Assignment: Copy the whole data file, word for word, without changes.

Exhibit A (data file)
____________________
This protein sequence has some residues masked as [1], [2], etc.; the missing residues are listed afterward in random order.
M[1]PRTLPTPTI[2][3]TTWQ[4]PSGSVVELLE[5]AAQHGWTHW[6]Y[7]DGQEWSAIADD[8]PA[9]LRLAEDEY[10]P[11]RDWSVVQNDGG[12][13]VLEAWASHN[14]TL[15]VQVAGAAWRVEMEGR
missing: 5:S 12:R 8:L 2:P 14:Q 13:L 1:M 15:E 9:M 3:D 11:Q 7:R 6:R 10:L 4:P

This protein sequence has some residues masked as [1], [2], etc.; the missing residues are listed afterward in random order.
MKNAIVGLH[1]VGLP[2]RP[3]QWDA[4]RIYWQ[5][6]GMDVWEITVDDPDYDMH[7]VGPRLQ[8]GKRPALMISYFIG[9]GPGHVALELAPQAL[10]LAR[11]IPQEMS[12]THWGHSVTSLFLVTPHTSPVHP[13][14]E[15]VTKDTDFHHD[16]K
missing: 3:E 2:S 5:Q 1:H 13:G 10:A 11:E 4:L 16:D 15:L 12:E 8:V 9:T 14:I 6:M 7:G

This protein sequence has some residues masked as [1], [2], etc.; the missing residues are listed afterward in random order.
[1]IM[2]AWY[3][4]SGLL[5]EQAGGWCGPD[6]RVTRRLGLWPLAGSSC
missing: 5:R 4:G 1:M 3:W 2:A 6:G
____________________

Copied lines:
This protein sequence has some residues masked as [1], [2], etc.; the missing residues are listed afterward in random order.
M[1]PRTLPTPTI[2][3]TTWQ[4]PSGSVVELLE[5]AAQHGWTHW[6]Y[7]DGQEWSAIADD[8]PA[9]LRLAEDEY[10]P[11]RDWSVVQNDGG[12][13]VLEAWASHN[14]TL[15]VQVAGAAWRVEMEGR
missing: 5:S 12:R 8:L 2:P 14:Q 13:L 1:M 15:E 9:M 3:D 11:Q 7:R 6:R 10:L 4:P

This protein sequence has some residues masked as [1], [2], etc.; the missing residues are listed afterward in random order.
MKNAIVGLH[1]VGLP[2]RP[3]QWDA[4]RIYWQ[5][6]GMDVWEITVDDPDYDMH[7]VGPRLQ[8]GKRPALMISYFIG[9]GPGHVALELAPQAL[10]LAR[11]IPQEMS[12]THWGHSVTSLFLVTPHTSPVHP[13][14]E[15]VTKDTDFHHD[16]K
missing: 3:E 2:S 5:Q 1:H 13:G 10:A 11:E 4:L 16:D 15:L 12:E 8:V 9:T 14:I 6:M 7:G

This protein sequence has some residues masked as [1], [2], etc.; the missing residues are listed afterward in random order.
[1]IM[2]AWY[3][4]SGLL[5]EQAGGWCGPD[6]RVTRRLGLWPLAGSSC
missing: 5:R 4:G 1:M 3:W 2:A 6:G